Disease onset in familial and sporadic primary progressive multiple sclerosis

M. Koch*, Y. Zhao, I. Yee, C. Guimond, E. Kingwell, P. Rieckmann, D. Sadovnick, H. Tremlett, UBC MS Clinic Neurologists

*Corresponding author for this work

    Research output: Contribution to journalArticleAcademicpeer-review

    11 Citations (Scopus)


    The pathophysiology of primary progressive (PP) multiple sclerosis (MS) involves diffuse axonal degeneration which is believed to start early in the disease process, even before the onset of clinical symptoms. Symptomatic onset then occurs when this process reaches a threshold after which the axonal loss can no longer be compensated. A preliminary study showed that patients with familial PPMS had an earlier clinical onset than patients with sporadic disease, suggesting a hereditary component to the disease process of PPMS. In this study, we combined data from two large, population-based, longitudinal MS databases to investigate disease onset in familial and sporadic PPMS. We examined 411 patients with PPMS. There were no differences in gender distribution or onset symptoms between familial and sporadic PPMS. Patients with familial PPMS were significantly younger at disease onset (n = 84, median age: 37.6 years) than patients with sporadic disease (n = 327, median age: 42.7, p = 0.007). This difference was due to a greater proportion of familial cases with a disease onset before the age of 30 and a smaller proportion with disease onset between 40 and 50 years of age (p = 0.002). Gender had no significant effect on the age at disease onset. Further analyses showed that these findings were unlikely to be due to ascertainment bias towards an earlier diagnosis in familial cases. Our findings suggest a hereditary component to the disease process of PPMS. It would be worthwhile to identify patients with familial PPMS for future research on disease modifying genes in MS.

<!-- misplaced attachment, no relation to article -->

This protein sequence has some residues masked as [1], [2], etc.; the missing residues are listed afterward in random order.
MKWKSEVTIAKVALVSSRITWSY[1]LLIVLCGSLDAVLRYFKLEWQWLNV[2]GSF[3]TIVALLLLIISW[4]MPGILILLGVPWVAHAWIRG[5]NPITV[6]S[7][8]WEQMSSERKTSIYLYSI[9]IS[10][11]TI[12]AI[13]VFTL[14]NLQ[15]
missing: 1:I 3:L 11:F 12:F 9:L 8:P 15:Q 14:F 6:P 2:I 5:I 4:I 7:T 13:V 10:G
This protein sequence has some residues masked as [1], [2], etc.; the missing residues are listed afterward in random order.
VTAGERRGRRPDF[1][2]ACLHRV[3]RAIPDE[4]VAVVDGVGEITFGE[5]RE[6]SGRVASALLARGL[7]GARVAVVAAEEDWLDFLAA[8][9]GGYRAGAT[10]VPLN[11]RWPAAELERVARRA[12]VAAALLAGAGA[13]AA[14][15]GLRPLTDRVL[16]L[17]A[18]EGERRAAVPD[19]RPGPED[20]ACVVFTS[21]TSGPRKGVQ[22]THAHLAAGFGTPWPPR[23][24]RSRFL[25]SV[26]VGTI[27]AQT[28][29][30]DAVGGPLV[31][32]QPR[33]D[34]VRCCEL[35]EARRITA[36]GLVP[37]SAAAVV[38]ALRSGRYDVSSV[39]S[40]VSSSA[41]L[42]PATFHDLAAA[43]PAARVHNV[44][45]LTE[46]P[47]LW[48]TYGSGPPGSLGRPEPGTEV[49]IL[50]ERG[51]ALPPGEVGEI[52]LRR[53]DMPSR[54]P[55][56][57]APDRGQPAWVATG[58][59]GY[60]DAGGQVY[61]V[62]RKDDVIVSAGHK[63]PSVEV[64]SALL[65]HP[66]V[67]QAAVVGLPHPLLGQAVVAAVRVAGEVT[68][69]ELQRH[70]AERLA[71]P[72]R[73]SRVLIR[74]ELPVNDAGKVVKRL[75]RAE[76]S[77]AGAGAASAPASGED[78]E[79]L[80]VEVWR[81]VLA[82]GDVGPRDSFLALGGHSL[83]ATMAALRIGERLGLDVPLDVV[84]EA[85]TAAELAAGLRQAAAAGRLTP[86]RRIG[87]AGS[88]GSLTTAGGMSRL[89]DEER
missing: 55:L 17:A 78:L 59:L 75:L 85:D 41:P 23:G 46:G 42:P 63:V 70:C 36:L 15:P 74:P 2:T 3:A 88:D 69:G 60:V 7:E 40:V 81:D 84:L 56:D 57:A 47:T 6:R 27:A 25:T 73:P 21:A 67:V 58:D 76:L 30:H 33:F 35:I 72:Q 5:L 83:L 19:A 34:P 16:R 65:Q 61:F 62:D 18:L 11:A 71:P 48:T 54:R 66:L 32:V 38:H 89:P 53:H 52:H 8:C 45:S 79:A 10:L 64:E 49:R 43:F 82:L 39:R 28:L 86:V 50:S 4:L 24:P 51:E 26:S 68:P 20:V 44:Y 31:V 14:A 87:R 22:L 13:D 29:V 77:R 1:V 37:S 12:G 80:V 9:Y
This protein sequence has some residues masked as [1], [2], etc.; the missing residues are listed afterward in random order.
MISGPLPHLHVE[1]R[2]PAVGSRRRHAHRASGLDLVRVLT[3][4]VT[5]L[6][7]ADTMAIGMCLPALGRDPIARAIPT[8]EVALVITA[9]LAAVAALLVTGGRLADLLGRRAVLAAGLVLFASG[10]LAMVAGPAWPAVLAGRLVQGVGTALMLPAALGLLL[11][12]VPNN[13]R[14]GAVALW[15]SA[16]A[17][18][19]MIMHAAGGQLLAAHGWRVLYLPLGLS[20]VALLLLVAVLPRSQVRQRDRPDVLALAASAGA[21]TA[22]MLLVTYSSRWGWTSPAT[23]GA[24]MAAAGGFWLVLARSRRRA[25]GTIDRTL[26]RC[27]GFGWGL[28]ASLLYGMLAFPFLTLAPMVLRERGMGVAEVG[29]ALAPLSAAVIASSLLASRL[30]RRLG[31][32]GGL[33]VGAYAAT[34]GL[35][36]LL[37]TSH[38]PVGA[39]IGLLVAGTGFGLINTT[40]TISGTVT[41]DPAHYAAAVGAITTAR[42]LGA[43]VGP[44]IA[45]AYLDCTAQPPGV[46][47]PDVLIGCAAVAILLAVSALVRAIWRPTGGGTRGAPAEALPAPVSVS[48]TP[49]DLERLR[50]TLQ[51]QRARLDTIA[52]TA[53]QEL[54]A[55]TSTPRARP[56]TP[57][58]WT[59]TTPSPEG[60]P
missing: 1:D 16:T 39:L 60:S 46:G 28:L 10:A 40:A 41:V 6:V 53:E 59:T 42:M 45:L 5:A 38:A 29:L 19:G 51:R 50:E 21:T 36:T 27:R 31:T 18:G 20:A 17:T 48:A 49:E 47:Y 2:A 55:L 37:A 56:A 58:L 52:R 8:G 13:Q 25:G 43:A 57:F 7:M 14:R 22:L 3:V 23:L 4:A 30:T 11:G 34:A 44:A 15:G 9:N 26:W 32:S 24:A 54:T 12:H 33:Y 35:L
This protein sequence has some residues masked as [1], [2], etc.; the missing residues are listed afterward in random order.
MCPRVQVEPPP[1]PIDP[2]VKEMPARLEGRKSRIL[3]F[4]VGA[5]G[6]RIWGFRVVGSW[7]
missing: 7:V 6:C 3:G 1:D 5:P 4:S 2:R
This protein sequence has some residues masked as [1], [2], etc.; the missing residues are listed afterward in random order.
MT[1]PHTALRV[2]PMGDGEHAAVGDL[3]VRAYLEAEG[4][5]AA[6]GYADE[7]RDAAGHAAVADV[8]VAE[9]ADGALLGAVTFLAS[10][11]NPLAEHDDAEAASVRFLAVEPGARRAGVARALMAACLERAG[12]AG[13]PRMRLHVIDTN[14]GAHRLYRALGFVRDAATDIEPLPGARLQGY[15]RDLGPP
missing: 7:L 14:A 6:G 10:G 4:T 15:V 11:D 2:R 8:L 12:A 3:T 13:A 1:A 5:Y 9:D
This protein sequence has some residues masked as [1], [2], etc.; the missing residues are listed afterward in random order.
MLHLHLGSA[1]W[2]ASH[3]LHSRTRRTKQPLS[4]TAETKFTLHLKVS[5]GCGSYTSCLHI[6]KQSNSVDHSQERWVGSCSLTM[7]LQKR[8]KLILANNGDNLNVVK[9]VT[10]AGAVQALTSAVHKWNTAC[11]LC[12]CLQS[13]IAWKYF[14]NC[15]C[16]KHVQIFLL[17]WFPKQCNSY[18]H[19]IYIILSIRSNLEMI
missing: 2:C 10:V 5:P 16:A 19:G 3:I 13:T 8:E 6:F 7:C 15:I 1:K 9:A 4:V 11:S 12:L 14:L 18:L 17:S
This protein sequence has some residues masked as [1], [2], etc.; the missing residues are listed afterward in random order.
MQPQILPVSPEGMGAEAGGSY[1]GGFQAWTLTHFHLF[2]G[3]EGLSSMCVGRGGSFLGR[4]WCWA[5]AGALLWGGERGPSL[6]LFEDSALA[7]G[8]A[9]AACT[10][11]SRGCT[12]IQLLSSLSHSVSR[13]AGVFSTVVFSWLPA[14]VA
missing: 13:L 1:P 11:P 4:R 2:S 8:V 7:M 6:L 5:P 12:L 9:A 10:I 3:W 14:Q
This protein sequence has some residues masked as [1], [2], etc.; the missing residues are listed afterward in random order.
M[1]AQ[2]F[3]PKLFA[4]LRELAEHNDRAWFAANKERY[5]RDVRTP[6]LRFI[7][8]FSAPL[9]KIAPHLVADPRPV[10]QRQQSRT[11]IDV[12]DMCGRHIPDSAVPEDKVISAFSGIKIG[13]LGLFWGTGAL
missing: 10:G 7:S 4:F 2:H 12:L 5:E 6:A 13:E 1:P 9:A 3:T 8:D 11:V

Original languageEnglish
    Pages (from-to)694-700
    Number of pages7
    JournalMultiple sclerosis journal
    Issue number6
    Publication statusPublished - Jun-2010


    • multiple sclerosis
    • risk factors
    • genetics
    • primary progressive MS
    • familial MS
    • INJURY
    • MS

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